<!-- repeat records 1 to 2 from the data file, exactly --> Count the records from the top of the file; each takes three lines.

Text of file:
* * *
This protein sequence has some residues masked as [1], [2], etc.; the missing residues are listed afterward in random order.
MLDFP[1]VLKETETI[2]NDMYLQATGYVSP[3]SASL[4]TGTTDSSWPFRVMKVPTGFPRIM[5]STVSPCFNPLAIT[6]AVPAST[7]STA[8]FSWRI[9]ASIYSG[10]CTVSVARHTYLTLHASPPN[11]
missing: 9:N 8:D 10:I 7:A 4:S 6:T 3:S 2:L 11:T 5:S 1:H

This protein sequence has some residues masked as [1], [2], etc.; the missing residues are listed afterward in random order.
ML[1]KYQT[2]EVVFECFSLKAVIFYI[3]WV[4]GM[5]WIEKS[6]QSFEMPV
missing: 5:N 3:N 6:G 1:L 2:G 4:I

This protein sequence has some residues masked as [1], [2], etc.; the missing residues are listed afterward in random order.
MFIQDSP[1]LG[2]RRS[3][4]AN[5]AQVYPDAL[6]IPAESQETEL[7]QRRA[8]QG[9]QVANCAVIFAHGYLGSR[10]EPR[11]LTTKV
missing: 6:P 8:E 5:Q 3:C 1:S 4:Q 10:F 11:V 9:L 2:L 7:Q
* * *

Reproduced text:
This protein sequence has some residues masked as [1], [2], etc.; the missing residues are listed afterward in random order.
MLDFP[1]VLKETETI[2]NDMYLQATGYVSP[3]SASL[4]TGTTDSSWPFRVMKVPTGFPRIM[5]STVSPCFNPLAIT[6]AVPAST[7]STA[8]FSWRI[9]ASIYSG[10]CTVSVARHTYLTLHASPPN[11]
missing: 9:N 8:D 10:I 7:A 4:S 6:T 3:S 2:L 11:T 5:S 1:H

This protein sequence has some residues masked as [1], [2], etc.; the missing residues are listed afterward in random order.
ML[1]KYQT[2]EVVFECFSLKAVIFYI[3]WV[4]GM[5]WIEKS[6]QSFEMPV
missing: 5:N 3:N 6:G 1:L 2:G 4:I